Charles Lindbergh was born in a home at 1120 W. Forest Drive in Detroit on February 4, 1902. I say “a home” because it didn't belong to his was in the home of Charles' mother's father, a dentist named Charles Land.

Charles' mother, Evangeline, lived in Michigan with her parents and attended Detroit Central High School. After graduation, she earned a degree in chemistry at the University of Michigan and moved to Minnesota to become a science professor. It was in Minnesota where she met her future husband, Charles Lindbergh (Sr.), an immigrant from Sweden.

During her ninth month of pregnancy, Evangeline traveled 800 miles from Minnesota to her parents' home in Michigan so her uncle, Doctor Edwin Lodge, could deliver her baby.

After Charles was born on February 4, 1902, Evangeline decided to stay in Michigan awhile and landed a job as science teacher at Detroit's Cass High School.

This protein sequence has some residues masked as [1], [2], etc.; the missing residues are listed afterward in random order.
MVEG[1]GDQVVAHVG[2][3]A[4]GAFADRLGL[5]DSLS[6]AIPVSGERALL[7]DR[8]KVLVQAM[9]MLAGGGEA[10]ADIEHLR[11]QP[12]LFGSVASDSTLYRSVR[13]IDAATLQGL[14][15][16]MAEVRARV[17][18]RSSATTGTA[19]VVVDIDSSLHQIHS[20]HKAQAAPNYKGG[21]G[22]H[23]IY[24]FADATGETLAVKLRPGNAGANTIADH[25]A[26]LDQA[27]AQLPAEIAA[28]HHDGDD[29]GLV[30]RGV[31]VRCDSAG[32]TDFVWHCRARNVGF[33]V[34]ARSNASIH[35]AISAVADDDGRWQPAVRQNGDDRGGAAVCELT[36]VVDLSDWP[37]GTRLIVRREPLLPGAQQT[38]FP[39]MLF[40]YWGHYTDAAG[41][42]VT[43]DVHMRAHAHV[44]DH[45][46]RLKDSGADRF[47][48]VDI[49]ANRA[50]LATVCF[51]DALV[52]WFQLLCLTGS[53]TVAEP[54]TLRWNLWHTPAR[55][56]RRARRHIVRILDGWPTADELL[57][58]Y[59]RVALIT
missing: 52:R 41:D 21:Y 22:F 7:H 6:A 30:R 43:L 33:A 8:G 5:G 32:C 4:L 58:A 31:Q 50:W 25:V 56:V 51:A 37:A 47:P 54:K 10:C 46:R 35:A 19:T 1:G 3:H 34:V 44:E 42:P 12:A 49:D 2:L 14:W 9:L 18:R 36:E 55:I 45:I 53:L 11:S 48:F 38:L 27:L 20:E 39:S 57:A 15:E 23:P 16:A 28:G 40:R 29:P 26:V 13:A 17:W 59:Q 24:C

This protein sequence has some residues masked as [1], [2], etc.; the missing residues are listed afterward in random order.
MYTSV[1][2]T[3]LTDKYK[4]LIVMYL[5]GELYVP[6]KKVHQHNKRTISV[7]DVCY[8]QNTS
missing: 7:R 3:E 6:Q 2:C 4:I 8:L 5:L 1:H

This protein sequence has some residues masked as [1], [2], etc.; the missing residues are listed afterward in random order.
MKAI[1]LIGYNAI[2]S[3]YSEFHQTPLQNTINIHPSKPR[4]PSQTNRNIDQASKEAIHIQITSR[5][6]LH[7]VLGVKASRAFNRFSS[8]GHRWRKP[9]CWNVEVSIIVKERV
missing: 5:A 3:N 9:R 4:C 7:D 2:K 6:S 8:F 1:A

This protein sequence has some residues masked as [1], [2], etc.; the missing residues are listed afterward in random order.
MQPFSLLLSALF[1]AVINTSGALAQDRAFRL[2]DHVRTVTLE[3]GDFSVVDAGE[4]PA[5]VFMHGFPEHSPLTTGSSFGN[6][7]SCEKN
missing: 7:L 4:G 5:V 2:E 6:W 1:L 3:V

Charles' father, Charles Sr., and Evangeline split up when Charles Jr. was a toddler. From then on, Junior spent most of his childhood in Minnesota with his mother, Washington DC with his father, and Detroit with his grandfather.

Lindbergh's claim to fame was his non-stop airplane flight across the Atlantic Ocean in May, 1927. Leaving from Long Island, he landed in Paris, France a little over 33 hours later. In that short time, he went from an unknown mail carrier to an international celebrity...from a nothing to a hero.

After his fame became worldwide, a commemorative plaque was installed at his birthplace at 1120 W. Forest Avenue.

In 1973, the house was unceremoniously torn down to make room for the Wayne Housing units.

But what happened to the plaque?
Where did it go?



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